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AEO2014: coal prices and productivity

World Coal,

The US Energy Information Administration (EIA) forecasts US minemouth coal prices to increase 1.4% per year in its Annual Energy Outlook 2014 (AEO2014) Reference Case as coal-mine productivity continues its long decline. As a result, prices hit US$2.96/million Btu, rising from US$1.98/million Btu in 2012.

Coal mine productivity by region

Regionally, the Reference Case sees average minemouth coal prices increase by 1.6% per year from 2012 to 2040 in Appalachia as mine productivity drops. A rise in the proportion of metallurgical coal in Appalachian production also helps to push up prices, as its thermal coal production remains uncompetitive when compared to other regions. Appalachian thermal coal prices hit US$3.16/million Btu in 2012.

In the Western Region, which includes the Powder River Basin, coal prices rise by 2.1% to 2040 as stripping ratios continues to push costs higher.

The Interior Region, which includes the Illinois Coal Basin, sees the most optimistic forecasts for mine productivity on the back of increased output from large, highly productive longwall mines. Coal prices here rise by only 1% per year to 2040.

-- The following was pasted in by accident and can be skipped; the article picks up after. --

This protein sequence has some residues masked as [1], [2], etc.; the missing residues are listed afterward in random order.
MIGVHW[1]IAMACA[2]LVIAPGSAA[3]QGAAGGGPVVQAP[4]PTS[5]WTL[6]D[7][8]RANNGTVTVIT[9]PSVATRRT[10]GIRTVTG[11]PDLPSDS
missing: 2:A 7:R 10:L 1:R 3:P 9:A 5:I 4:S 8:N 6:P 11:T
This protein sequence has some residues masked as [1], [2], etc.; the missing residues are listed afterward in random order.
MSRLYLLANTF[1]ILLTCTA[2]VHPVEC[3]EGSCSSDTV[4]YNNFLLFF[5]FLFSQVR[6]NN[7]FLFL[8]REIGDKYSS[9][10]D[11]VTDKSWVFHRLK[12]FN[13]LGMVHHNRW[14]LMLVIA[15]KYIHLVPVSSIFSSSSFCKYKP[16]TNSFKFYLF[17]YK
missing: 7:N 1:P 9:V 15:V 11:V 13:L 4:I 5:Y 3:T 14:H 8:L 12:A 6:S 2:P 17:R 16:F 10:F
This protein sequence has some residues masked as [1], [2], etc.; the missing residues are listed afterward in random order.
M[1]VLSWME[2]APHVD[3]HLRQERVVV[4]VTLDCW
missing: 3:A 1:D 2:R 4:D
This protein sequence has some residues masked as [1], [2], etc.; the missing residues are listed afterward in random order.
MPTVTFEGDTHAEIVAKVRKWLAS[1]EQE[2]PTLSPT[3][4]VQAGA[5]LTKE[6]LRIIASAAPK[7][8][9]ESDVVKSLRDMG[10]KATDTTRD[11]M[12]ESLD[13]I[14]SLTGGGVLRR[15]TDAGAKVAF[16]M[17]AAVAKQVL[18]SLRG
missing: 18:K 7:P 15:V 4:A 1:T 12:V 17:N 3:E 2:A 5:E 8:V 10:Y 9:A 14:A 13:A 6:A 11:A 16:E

Variations to the Reference Case

The AEO2014 also includes two alternative scenarios for coal prices – a High Coal Cost Case and Low Coal Cost Case – which vary the regional productivity growth rates by 2.3 percentage points below and above the Reference Case, respectively. These cases also vary the costs of coal miner wages, mine equipment costs and coal transportation rates to between 24% and 31% higher than the Reference Case in the High Coal Cost Case and 25% lower in the Low Coal Cost Case.

The impact these variations has on the coal price is substantial with prices rising by 87% above the Reference Case in the High Coal Cost Case, but dropping by 45% in the Low Coal Cost Case. In turn, this radically alters coal’s competitiveness in the energy mix, substantially impacting coal production by 2040. 

This should drum home to the US coal industry the need to push productivity at coal mines. As Joseph Van Den Berg, Owen Ward and Jason Palmenberg, Booz & Co., wrote last year in World Coal: “Coal’s competitiveness will be determined not just by external political and market forces but also by coal pricing, driven in part by coal mining productivity.” As a result, “players must reboot, retool and regain their competitive footing by focusing on what they can control: costs and productivity.”

Edited by Sam Dodson

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